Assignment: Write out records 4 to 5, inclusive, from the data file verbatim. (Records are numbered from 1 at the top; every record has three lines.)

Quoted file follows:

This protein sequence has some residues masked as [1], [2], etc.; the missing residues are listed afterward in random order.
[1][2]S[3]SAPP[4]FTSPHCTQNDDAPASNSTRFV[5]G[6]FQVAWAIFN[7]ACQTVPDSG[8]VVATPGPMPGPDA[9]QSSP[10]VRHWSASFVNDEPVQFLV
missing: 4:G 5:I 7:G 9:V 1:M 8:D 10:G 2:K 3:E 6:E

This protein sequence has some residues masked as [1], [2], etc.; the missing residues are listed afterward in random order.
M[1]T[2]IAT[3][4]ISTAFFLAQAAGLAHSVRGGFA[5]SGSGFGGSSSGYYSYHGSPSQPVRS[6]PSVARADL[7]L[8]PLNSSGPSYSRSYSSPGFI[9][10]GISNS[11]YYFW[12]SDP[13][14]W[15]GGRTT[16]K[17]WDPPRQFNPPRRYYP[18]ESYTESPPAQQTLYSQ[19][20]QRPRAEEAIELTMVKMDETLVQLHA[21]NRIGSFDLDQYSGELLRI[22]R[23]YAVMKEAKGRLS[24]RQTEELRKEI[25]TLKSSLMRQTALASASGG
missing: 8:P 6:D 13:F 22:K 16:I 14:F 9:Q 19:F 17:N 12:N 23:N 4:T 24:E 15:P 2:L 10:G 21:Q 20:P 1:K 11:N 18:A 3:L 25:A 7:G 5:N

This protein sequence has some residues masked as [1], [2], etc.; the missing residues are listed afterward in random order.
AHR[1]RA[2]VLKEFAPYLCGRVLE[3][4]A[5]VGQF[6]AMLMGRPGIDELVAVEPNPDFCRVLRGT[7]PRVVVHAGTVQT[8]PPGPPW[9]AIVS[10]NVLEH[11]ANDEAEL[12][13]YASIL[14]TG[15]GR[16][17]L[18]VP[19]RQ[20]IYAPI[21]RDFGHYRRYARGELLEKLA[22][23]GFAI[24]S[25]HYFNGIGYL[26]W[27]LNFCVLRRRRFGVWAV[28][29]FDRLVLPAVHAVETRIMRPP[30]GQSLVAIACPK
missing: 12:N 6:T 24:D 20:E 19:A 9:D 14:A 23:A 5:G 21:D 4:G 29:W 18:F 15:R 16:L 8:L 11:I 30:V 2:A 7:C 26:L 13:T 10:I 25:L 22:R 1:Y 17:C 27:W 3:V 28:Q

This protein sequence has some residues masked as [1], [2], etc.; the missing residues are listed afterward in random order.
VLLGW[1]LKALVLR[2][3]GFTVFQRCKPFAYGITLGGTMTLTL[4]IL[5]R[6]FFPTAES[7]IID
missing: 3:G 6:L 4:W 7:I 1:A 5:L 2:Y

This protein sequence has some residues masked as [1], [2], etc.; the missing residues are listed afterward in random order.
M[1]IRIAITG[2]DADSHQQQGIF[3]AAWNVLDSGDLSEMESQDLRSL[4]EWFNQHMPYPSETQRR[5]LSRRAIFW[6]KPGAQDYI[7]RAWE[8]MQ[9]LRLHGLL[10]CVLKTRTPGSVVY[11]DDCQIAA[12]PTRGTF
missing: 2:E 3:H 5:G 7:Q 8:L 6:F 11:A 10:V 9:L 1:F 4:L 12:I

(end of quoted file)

This protein sequence has some residues masked as [1], [2], etc.; the missing residues are listed afterward in random order.
VLLGW[1]LKALVLR[2][3]GFTVFQRCKPFAYGITLGGTMTLTL[4]IL[5]R[6]FFPTAES[7]IID
missing: 3:G 6:L 4:W 7:I 1:A 5:L 2:Y

This protein sequence has some residues masked as [1], [2], etc.; the missing residues are listed afterward in random order.
M[1]IRIAITG[2]DADSHQQQGIF[3]AAWNVLDSGDLSEMESQDLRSL[4]EWFNQHMPYPSETQRR[5]LSRRAIFW[6]KPGAQDYI[7]RAWE[8]MQ[9]LRLHGLL[10]CVLKTRTPGSVVY[11]DDCQIAA[12]PTRGTF
missing: 2:E 3:H 5:G 7:Q 8:L 6:F 11:A 10:V 9:L 1:F 4:L 12:I